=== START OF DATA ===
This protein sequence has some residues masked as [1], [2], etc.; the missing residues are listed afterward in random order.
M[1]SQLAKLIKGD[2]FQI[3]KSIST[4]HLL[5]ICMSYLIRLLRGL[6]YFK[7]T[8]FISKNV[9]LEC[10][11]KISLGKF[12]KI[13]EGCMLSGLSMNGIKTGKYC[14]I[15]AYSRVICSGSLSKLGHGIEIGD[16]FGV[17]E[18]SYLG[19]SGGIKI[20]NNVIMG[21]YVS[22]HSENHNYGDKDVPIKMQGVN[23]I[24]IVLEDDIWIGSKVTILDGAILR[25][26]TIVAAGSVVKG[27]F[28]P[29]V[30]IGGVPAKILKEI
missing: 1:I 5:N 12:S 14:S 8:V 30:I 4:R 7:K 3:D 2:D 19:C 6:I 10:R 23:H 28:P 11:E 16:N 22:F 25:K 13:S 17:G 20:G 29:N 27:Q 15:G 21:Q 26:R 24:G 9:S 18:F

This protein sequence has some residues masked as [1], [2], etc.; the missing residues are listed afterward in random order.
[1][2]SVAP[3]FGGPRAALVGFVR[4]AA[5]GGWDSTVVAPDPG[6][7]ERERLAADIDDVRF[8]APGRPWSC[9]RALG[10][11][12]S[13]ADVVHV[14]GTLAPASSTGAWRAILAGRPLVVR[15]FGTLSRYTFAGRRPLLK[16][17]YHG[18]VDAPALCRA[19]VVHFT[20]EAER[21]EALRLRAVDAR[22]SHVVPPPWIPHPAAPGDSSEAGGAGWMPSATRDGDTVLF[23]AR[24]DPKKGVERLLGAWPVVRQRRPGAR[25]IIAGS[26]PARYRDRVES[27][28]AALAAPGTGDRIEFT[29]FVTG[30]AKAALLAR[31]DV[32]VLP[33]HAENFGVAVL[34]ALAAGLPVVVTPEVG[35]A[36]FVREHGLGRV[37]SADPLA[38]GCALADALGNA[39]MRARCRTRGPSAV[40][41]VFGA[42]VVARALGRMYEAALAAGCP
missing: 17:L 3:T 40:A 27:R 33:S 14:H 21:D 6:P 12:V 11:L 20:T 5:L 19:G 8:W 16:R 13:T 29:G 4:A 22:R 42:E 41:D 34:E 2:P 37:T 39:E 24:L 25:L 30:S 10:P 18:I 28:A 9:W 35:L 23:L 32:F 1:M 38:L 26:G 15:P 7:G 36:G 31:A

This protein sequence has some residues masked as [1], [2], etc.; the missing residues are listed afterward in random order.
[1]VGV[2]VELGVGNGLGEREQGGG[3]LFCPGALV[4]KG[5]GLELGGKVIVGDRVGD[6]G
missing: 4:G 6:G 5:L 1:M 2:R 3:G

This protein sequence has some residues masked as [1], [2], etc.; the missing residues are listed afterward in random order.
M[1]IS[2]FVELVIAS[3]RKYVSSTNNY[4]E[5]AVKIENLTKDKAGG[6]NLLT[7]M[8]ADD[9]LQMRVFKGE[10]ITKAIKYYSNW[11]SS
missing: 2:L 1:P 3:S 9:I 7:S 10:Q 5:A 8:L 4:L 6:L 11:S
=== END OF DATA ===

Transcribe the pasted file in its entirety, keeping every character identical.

This protein sequence has some residues masked as [1], [2], etc.; the missing residues are listed afterward in random order.
M[1]SQLAKLIKGD[2]FQI[3]KSIST[4]HLL[5]ICMSYLIRLLRGL[6]YFK[7]T[8]FISKNV[9]LEC[10][11]KISLGKF[12]KI[13]EGCMLSGLSMNGIKTGKYC[14]I[15]AYSRVICSGSLSKLGHGIEIGD[16]FGV[17]E[18]SYLG[19]SGGIKI[20]NNVIMG[21]YVS[22]HSENHNYGDKDVPIKMQGVN[23]I[24]IVLEDDIWIGSKVTILDGAILR[25][26]TIVAAGSVVKG[27]F[28]P[29]V[30]IGGVPAKILKEI
missing: 1:I 5:N 12:S 14:S 8:V 30:I 4:R 7:K 3:D 2:D 19:C 6:I 10:R 23:H 28:P 11:E 16:N 22:F 25:K 13:S 17:G 20:G 29:N 27:Q 15:G 21:Q 26:R 24:G 9:S 18:F

This protein sequence has some residues masked as [1], [2], etc.; the missing residues are listed afterward in random order.
[1][2]SVAP[3]FGGPRAALVGFVR[4]AA[5]GGWDSTVVAPDPG[6][7]ERERLAADIDDVRF[8]APGRPWSC[9]RALG[10][11][12]S[13]ADVVHV[14]GTLAPASSTGAWRAILAGRPLVVR[15]FGTLSRYTFAGRRPLLK[16][17]YHG[18]VDAPALCRA[19]VVHFT[20]EAER[21]EALRLRAVDAR[22]SHVVPPPWIPHPAAPGDSSEAGGAGWMPSATRDGDTVLF[23]AR[24]DPKKGVERLLGAWPVVRQRRPGAR[25]IIAGS[26]PARYRDRVES[27][28]AALAAPGTGDRIEFT[29]FVTG[30]AKAALLAR[31]DV[32]VLP[33]HAENFGVAVL[34]ALAAGLPVVVTPEVG[35]A[36]FVREHGLGRV[37]SADPLA[38]GCALADALGNA[39]MRARCRTRGPSAV[40][41]VFGA[42]VVARALGRMYEAALAAGCP
missing: 17:L 3:T 40:A 27:R 33:S 14:H 21:D 6:P 12:V 11:L 20:T 5:L 19:G 8:W 16:R 13:T 29:G 4:A 22:R 42:E 41:D 34:E 2:P 37:T 39:E 24:L 25:L 30:S 10:P 18:I 28:A 9:W 35:L 23:L 32:F 1:M 38:L 26:G 15:P 7:G 36:G 31:A

This protein sequence has some residues masked as [1], [2], etc.; the missing residues are listed afterward in random order.
[1]VGV[2]VELGVGNGLGEREQGGG[3]LFCPGALV[4]KG[5]GLELGGKVIVGDRVGD[6]G
missing: 4:G 6:G 5:L 1:M 2:R 3:G

This protein sequence has some residues masked as [1], [2], etc.; the missing residues are listed afterward in random order.
M[1]IS[2]FVELVIAS[3]RKYVSSTNNY[4]E[5]AVKIENLTKDKAGG[6]NLLT[7]M[8]ADD[9]LQMRVFKGE[10]ITKAIKYYSNW[11]SS
missing: 2:L 1:P 3:S 9:I 7:S 10:Q 5:A 8:L 4:L 6:L 11:S